The answer is no one.  No one is destroying our sacred traditions.  If people want to hold Friday sacred and not Thursday, it’s because their conscience guides them to do so.  They are willing to inconvenience themselves for it.  They are willing to get violent for it.

I don’t participate in Black Friday because I find nothing sacred in it.  It is not worth the inconvenience.  I know that if I don’t look at the advertisements, I won’t know what I’m missing.  I’m a Black Friday agnostic! The sales may exist, but I don’t know what they are.

But no one is coming to my home and telling me what traditions I must follow, or what traditions I must give up, because they are now “destroyed.”  My traditions are as sacred as I make them, not what the stores dictate to me.  Their manufactured holidays are not sacred to me.  The ones made by my family that celebrate our traditions and our worship are sacred, holy, and worth all the inconvenience.

Are you a Black Friday zealot or agnostic?  What makes the holidays sacred to you?

8 responses to The Sacred Holiness of Black Friday

  1. There’s no more obvious indicator of our great need of a Savior, than so much of the behavior of both retailers and shoppers on B. Friday.

    Nothing wrong with Christmas shopping. But one can go overboard. What else is new?

  2. Matt, great perspective. I’m also an agnostic in regards to black friday. I’ve never thought about “sacredness” as being something we intentionally decide. This calls for some reflection of my own life, to see if what I say is sacred matches up with what my actions demonstrate.

  3. Interesting thoughts. You can tell a lot about a group of people (or in this case, a culture) by the people they choose to champion (or in this case, where they choose to spend their time and money). Me, I guess I am an old man. I spent the break with my wife in our home. But we writers are all mystics, in some regard. We question life naturally, more so than others. Question is: how do we continue to get the truth out, that none of these things will ever satisfy? We all have our shadows. Mine was never greed–at least not for stuff. I wonder if the deeper issue here isn’t a feeling of insignificance–think about it–why else would you submit yourself to such a rat race? I need the next new thing in order to feel like I am keeping up. I also agree that we (as a culture) don’t shoulder enough responsibility for the state of things in our country. Too easy to blame someone else, instead of questioning what it is I can do better to help my neighbor.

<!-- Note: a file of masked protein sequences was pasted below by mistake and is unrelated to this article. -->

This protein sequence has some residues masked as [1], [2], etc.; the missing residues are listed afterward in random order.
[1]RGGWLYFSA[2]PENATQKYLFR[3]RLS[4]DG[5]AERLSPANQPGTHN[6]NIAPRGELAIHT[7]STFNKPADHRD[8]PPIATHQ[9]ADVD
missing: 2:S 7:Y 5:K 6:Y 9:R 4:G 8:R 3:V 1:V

4. A very interesting take on sacredness. I’ll think of how sacredness compares to inconvenience each time I hear the word now, or I’ll think of Black Friday stampedes.

    I do not partake in the Black Friday ritual. I did shop on Friday long ago when it was less of a show. The biggest news the media covered then was “such and such mall has full parking lots”, and “don’t leave presents visible on car seats”. Now my family has scaled way back on presents. Partly to be thrifty, but partly because if we see something that someone might really like, we don’t wait for a holiday to give them the gift! We don’t want our kids buying us something just because it is the thing to do, (sacred?) when if it weren’t a holiday they wouldn’t be buying it for us.

    So I am a Black Friday agnostic. I did partake in Cyber Monday on Tuesday. We have two small nieces and it was fun choosing a puzzle for each of them.

  5. I am a Black Friday atheist. I am also a Cyber Black Monday atheist. I saw a funny meme that compared those Black Friday shoppers to “Day of the Dead” zombies. Most of the things that are on sale are worth every single penny, maybe even less.

    It is an interesting perspective, relating “sacredness” to “inconvenience.”